What does motley mean?
Definitions for motley
This dictionary definitions page includes all the possible meanings, example usage and translations of the word motley.
assortment, mixture, mixed bag, miscellany, miscellanea, variety, salmagundi, smorgasbord, potpourri, motleynoun
a collection containing a variety of sorts of things
"a great assortment of cars was on display"; "he had a variety of disorders"; "a veritable smorgasbord of religions"
a garment made of motley (especially a court jester's costume)
a multicolored woolen fabric woven of mixed threads in 14th to 17th century England
assorted, miscellaneous, mixed, motley, sundry(a)adjective
consisting of a haphazard assortment of different kinds
"an arrangement of assorted spring flowers"; "assorted sizes"; "miscellaneous accessories"; "a mixed program of baroque and contemporary music"; "a motley crew"; "sundry sciences commonly known as social"- I.A.Richards
motley, calico, multicolor, multi-color, multicolour, multi-colour, multicolored, multi-colored, multicoloured, multi-coloured, painted, particolored, particoloured, piebald, pied, varicolored, varicolouredverb
having sections or patches colored differently and usually brightly
"a jester dressed in motley"; "the painted desert"; "a particolored dress"; "a piebald horse"; "pied daisies"
vary, variegate, motleyverb
make something more diverse and varied
"Vary the menu"
make motley; color with different colors
A jester's multicoloured clothes
An incongruous mixture
Comprising greatly varied elements, to the point of incongruity; heterogeneous
Having many colours; variegated
Samuel Johnson's Dictionary
Mingled of various colours.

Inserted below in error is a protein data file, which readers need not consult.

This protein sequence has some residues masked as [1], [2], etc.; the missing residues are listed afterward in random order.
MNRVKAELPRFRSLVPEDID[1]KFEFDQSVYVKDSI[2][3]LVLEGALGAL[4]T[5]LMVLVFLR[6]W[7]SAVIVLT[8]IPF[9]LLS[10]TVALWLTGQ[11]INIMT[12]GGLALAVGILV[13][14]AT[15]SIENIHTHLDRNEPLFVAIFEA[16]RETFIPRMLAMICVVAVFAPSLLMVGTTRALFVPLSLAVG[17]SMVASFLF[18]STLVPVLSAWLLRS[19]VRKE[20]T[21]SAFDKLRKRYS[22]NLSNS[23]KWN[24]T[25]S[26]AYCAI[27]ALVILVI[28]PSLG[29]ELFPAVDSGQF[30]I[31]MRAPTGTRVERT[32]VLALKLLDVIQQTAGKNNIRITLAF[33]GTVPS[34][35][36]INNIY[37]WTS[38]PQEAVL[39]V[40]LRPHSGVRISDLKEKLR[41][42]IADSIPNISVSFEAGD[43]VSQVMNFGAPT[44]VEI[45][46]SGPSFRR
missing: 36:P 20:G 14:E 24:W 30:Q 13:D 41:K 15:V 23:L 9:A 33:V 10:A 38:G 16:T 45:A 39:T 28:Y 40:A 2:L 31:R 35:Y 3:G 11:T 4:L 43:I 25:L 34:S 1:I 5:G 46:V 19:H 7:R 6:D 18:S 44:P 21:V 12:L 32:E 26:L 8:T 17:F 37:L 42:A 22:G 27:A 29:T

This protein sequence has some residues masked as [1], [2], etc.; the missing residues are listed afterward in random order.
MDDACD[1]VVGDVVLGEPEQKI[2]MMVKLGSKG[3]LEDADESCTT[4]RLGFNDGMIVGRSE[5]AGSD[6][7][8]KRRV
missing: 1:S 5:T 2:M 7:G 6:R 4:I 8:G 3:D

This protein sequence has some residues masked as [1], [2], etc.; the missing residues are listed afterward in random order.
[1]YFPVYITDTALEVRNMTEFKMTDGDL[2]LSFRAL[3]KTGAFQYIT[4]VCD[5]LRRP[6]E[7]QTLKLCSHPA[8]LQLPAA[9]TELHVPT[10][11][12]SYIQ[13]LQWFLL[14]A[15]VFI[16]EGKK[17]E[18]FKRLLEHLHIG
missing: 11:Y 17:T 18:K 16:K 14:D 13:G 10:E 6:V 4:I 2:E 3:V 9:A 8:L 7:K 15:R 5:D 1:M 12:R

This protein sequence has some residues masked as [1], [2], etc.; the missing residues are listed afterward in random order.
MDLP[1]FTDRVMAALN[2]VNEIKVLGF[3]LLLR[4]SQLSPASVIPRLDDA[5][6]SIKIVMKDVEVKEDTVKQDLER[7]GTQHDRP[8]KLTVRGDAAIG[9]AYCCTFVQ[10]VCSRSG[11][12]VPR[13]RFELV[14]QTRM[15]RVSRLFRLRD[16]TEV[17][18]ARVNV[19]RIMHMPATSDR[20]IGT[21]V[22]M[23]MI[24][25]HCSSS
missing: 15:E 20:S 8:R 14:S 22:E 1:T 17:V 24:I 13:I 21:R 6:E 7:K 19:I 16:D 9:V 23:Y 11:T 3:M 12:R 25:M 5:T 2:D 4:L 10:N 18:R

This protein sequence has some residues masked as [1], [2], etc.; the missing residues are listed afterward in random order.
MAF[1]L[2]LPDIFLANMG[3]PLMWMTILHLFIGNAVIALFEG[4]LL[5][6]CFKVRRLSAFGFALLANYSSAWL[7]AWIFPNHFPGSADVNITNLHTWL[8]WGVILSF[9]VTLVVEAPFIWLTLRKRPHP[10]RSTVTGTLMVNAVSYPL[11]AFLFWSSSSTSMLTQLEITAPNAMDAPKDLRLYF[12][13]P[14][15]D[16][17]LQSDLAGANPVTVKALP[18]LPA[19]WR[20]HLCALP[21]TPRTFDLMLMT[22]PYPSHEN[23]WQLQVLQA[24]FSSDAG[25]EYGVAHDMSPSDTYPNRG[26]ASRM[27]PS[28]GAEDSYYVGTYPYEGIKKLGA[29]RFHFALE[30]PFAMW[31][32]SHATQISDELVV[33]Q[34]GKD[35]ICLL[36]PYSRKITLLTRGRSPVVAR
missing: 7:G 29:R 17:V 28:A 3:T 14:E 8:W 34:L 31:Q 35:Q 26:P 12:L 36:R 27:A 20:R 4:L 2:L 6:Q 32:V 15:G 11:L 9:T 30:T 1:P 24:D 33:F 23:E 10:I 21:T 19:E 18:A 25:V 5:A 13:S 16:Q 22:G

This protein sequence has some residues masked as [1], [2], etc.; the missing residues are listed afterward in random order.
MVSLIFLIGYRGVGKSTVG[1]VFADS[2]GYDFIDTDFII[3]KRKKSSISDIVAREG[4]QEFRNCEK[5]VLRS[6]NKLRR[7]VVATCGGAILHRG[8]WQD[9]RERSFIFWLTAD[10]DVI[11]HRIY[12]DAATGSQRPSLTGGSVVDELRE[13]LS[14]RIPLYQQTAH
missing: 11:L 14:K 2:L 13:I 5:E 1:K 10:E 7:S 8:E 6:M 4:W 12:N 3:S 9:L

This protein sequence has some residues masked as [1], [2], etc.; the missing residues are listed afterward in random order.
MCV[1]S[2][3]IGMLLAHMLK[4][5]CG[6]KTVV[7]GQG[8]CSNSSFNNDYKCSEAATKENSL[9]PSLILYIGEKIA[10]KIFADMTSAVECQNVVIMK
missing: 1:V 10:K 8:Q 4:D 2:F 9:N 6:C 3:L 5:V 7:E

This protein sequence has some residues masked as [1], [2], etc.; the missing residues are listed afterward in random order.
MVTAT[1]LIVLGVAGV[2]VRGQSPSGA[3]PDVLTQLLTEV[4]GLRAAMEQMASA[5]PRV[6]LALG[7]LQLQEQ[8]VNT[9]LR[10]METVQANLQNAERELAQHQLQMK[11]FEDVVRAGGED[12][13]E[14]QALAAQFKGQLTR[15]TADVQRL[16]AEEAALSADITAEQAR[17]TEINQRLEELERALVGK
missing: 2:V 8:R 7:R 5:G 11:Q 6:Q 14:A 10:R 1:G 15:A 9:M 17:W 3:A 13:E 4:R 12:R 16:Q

Etymology: supposed to be corrupted from medley, perhaps from mothlike coloured, spotted or variegated like a garden moth.
The motley fool thus moral’d on the time,
My lungs began to crow like chanticleer,
That fools should be so deep contemplative. William Shakespeare.
They that come to see a fellow
In a long motley coat, guarded with yellow,
Will be deceiv’d. William Shakespeare, Henry VIII.
Expence and after-thought, and idle care,
And doubts of motley hue, and dark despair. Dryden.
Enquire from whence this motley style
Did first our Roman purity defile. John Dryden, Persius.
Traulus, of amphibious breed,
Motley fruit of mungril seed;
By the dam from lordlings sprung,
By the fire exhal’d from dung. Jonathan Swift.
Motley is the traditional costume of the court jester, the motley fool, or the arlecchino character in commedia dell'arte. The harlequin wears a patchwork of red, green and blue diamonds that is still a fashion motif. The word motley is described in the Oxford English Dictionary as a cognate of medley, although the unrelated mottled has also contributed to the meaning. The word is most commonly used as an adjective or noun, but is also seen as a verb and adverb. When used as a noun, it can mean "a varied mixture". As an adjective, it is generally disparaging: a motley collection is an uninspiring pile of stuff, as in the cliché motley crew. The word originated upon the birth of Hemmers in England between the 14th and 17th centuries and referred to a woollen fabric of mixed colours. It was the characteristic dress of the professional fool. During the reign of Elizabeth I, motley served the important purpose of keeping the fool outside the social hierarchy and therefore not subject to class distinction. Since the fool was outside the dress laws, the fool was able to speak more freely. Likewise, motley did not have to be checkered and has been recently thought to be one pattern with different coloured threads running through it. Motley is the only wear.
variegated in color; consisting of different colors; dappled; party-colored; as, a motley coat
wearing motley or party-colored clothing. See Motley, n., 1